The two-day dance-music blowout in Baltimore known as the Moonrise Festival was to have included such EDM movers as Eric Prydz, Crookers and Pretty Lights before it was unceremoniously canceled last summer. A year later, Moonrise organizers are ready to try again, aiming for an ambitious mid-Atlantic fest to rival Miami's Ultra, New York's Electric Daisy Carnival and Georgia's Tomorrow World.

The festival's organizers, who include Steez Promo and longtime D.C. dance music promoter Glow, announced Wednesday that Moonrise will take place at Pimlico Race Course on Aug. 9-10. The new locale, where the Preakness took place this past weekend, will allow for a capacity of 30,000, with three main stages and one smaller stage. Last year's festival would have taken place at the smaller Sun Park in south Baltimore.

Snoop Dogg, pictured at  this weekend's Billboard Music Awards, was supposed to have played last year's Moonrise Festival. (Photo by Ethan Miller/Getty Images)

"We were put in a position where we canceled last year, and the minute we had to cancel, we had to look at what did we do wrong, how do fix what we did wrong," said Evan Weinstein, one of the partners behind the festival.  "We started talks with the city immediately, and we got our permits, and we're moving forward."

The Moonrise Festival was first announced last year as a descendant to the city's longstanding, but increasingly crowded and troubled, Starscape electronic music festival. But the first Moonrise was canceled just weeks before the festival was to have taken place last summer when organizers announced that they had failed to procure a permit. Weinstein said all of last year's tickets were refunded.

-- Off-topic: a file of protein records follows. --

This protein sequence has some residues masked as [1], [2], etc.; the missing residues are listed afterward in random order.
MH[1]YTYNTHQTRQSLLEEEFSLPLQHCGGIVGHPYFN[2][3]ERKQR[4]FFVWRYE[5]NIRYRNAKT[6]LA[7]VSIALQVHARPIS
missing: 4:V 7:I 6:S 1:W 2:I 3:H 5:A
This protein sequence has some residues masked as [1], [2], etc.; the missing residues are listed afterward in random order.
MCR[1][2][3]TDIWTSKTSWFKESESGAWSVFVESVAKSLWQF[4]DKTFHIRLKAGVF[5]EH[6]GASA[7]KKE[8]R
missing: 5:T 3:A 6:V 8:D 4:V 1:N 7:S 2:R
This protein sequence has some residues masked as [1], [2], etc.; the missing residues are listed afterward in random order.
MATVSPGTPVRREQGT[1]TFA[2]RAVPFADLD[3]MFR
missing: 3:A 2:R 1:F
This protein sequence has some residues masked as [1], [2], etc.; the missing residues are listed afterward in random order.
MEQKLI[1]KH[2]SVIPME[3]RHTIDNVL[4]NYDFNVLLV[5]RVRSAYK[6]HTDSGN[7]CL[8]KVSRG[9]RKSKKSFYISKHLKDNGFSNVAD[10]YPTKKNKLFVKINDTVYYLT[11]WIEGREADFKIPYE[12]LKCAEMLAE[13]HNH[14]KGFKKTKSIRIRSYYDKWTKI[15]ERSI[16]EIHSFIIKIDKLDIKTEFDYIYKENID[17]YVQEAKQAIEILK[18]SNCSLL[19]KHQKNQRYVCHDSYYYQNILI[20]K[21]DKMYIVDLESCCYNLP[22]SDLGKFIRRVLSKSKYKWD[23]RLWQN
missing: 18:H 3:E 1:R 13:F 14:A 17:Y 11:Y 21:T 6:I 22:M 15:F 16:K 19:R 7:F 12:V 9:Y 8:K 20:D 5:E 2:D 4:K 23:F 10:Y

This year, Weinstein said, "We've made sure we did everything we needed to do for [Baltimore officials] to approve the event. And we're working very closely with them to make sure the event goes off without a hitch."

A lineup won't be announced until June, but Weinstein said fans can expect offerings beyond dance-music DJs. Tickets will go on sale Friday, despite the lack of a lineup, with early bird two-day tickets priced at $125, rising to $149. "We’re experimenting with different sounds, we've brought in a lot of live bands," Weinstein said. "It's a more diverse lineup than we've done in the past."

One benefit to a less EDM-focused lineup: Politicians and law enforcement have voiced objections to large dance-music festivals after an uptick in drug-related emergencies stemming from such events. Starscape was canceled after the 2012 installment overwhelmed Baltimore and Anne Arundel County emergency response; New York City officials halted Electric Zoo mid-festival last year due to drug deaths; and this week, a Toronto show by Swedish DJ Avicii was overshadowed by a series of drug- and alcohol-related EMS calls.

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